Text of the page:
- In 1814, naval seaman James MITCHELMORE of Newton Bushel married the daughter of a Trinity Bay settler family and may have remained in North America.
- William MITCHELMORE of Dartmouth married in St John's in 1828 and had at least three daughters there. This family may also have remained in North America.
- Thomas MITCHELMORE of Dartmouth married a succession of local girls and established a settlement at Green Island Bay on the Northern Peninsula (see below). The majority of his descendants still live in the same village.
Also, unpublished investigations carried out at the Maritime History Archives in St John's suggest that several Staverton MICHELMOREs from Tree 17 may have been involved as merchants.
Green Island Cove
The Strait of Belle Isle is the 125 km long stretch of water separating the Great Northern Peninsula of Newfoundland from Labrador. At its narrowest, it is only 15 km wide. The Newfoundland coast was long known as the French Shore, but is now referred to as the Strait Coast. It is peppered with small fishing communities, some with as few as 150 inhabitants. From south to north, the largest are Black Duck Cove, St Barbe, Anchor Point, Bear Cove, Flower's Cove, Savage Cove (formerly Poverty Cove), Sandy Cove, Pines Cove, Green Island Cove, Lower Cove, Green Island Brook, and Eddies Cove.
Settlement of the Strait Coast began in about 1775 at Anchor Point, where Abram and Robert GENGE established an enterprising business5. They attracted fishermen and seal hunters by promises of good catches. Not many settled, perhaps because the Strait is filled with sea ice for 6-8 months of the year.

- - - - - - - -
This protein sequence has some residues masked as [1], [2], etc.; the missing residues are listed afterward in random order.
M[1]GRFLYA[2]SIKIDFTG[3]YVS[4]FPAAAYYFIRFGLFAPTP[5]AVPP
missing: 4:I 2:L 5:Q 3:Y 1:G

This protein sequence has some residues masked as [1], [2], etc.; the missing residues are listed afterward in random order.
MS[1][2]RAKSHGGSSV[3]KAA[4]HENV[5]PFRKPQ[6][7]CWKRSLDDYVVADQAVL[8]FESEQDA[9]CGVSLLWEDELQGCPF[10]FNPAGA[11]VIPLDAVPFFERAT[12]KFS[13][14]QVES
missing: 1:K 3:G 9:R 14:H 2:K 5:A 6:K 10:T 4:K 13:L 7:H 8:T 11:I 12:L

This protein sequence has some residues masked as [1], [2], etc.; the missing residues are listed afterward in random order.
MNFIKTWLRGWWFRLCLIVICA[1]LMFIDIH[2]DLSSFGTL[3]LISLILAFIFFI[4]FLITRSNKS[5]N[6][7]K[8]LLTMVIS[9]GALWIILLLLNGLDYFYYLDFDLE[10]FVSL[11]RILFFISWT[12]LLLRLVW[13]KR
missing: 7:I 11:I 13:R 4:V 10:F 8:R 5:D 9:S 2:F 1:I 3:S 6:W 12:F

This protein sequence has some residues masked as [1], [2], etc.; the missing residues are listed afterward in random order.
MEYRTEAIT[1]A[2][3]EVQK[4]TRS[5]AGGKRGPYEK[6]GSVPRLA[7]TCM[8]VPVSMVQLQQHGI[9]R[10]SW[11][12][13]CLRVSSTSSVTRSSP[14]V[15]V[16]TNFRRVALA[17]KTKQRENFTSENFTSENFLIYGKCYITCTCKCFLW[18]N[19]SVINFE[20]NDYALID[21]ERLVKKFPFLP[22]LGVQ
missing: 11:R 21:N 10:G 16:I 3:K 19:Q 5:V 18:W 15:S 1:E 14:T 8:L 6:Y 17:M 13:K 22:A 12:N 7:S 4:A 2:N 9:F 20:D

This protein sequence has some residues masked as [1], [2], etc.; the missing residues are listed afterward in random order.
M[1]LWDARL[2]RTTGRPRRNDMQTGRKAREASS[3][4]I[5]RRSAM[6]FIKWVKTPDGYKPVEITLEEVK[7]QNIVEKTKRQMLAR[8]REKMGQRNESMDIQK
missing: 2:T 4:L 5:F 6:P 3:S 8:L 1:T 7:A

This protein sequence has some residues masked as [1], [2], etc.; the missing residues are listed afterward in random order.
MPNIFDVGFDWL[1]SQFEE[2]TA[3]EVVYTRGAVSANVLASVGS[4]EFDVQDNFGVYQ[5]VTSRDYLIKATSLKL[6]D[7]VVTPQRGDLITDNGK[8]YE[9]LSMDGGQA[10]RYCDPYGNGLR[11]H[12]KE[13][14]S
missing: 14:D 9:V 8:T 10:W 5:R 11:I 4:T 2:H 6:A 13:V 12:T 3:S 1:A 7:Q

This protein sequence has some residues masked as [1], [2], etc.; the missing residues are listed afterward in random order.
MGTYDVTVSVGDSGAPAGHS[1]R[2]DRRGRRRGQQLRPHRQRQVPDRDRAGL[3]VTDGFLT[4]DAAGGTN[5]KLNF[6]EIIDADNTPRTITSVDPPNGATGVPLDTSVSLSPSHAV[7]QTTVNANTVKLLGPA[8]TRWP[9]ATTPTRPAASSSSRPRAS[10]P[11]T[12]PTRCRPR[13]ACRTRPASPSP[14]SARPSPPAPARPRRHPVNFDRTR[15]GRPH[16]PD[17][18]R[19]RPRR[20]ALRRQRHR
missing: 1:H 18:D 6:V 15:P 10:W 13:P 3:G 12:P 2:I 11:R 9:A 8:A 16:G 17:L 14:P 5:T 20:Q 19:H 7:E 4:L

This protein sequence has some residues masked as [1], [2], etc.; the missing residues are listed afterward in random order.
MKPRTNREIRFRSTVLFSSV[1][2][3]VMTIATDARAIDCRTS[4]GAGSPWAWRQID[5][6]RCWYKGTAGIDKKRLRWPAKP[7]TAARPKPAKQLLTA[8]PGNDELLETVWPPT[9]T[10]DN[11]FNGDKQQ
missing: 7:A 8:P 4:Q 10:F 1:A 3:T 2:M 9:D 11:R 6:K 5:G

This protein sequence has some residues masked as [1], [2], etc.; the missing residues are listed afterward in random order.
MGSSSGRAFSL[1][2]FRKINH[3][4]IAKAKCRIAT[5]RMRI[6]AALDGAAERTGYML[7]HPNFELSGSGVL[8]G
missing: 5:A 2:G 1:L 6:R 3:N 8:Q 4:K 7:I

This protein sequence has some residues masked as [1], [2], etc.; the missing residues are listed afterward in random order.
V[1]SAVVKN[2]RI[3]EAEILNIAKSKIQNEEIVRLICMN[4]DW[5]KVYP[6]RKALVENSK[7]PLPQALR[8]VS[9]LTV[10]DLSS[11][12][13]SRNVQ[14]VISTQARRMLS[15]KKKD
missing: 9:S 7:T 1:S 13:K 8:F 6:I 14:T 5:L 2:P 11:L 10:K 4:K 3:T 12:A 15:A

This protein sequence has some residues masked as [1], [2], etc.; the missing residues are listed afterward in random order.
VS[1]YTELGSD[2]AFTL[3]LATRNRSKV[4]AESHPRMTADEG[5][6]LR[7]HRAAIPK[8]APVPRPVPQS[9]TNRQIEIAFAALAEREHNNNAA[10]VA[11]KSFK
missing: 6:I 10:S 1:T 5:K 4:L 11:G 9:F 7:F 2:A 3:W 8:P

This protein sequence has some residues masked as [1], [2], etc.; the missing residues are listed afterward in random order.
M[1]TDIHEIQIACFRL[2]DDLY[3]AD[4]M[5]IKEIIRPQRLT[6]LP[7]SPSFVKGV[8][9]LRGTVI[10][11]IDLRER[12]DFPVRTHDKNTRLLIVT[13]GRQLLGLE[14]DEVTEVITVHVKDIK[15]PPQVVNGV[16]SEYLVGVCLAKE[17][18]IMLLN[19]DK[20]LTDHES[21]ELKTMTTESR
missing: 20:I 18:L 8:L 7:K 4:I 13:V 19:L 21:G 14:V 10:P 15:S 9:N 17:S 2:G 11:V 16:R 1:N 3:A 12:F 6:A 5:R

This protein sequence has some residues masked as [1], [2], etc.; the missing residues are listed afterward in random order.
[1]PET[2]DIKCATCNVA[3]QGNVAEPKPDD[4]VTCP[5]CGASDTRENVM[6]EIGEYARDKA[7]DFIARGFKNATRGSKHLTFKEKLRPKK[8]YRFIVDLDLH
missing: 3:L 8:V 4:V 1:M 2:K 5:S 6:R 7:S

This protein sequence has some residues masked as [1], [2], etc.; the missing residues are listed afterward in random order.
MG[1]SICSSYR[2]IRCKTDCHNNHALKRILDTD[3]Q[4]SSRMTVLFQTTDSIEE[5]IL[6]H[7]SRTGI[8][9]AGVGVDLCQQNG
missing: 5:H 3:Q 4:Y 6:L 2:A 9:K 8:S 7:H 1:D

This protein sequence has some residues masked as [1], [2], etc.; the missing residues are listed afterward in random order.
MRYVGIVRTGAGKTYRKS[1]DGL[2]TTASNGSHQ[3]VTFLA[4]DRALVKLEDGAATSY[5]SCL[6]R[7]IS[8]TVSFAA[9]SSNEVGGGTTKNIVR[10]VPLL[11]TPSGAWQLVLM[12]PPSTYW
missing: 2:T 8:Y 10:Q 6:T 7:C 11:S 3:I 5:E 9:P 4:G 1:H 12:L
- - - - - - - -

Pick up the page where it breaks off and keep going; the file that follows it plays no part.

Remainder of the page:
Gradually some of the fisherman began to settle, each newcomer searching out his own spot and raising his family in relative isolation. The result was that, right up to the present day, each village is dominated by people sharing a small number of surnames.
Green Island Cove, where Thomas MITCHELMORE settled in the 1850s, is a case in point. His was the only settled family until the Scotsman James McLEAN joined them some 20 years later. The population grew from 8 in 1871 to 56 in 1901 and 224 in 1971. In 1928, among the adult population there were 20 MICHEMOREs, 12 PARRILs and 8 McLEANS. Anchor Point was even more extreme: among 45 adults enumerated in 1928, all but two carried the name GENGE.
Cod fishing has declined substantially in the recent past due to over-fishing, and economic conditions along the Strait Coast have deteriorated accordingly.
Click here for biographies of some early settlers of the French Shore/Strait Coast. Wikipedia has an interesting article summarising the history of Anchor Point up to the present.
1. W. Gordon Handcock, So longe as there comes noe women: Origins of English settlement in Newfoundland. St John's NL: Breakwater Books, p. 56
2. Ibid., p. 154.
3. Ibid., p. 97.
4. Ibid., p. 102.
5. Pat Mitchelmore, Green Island Cove, Newfoundland: 1800-1972. Memorial University of Newfoundland, St John's NL, 1973. (Unpublished term paper)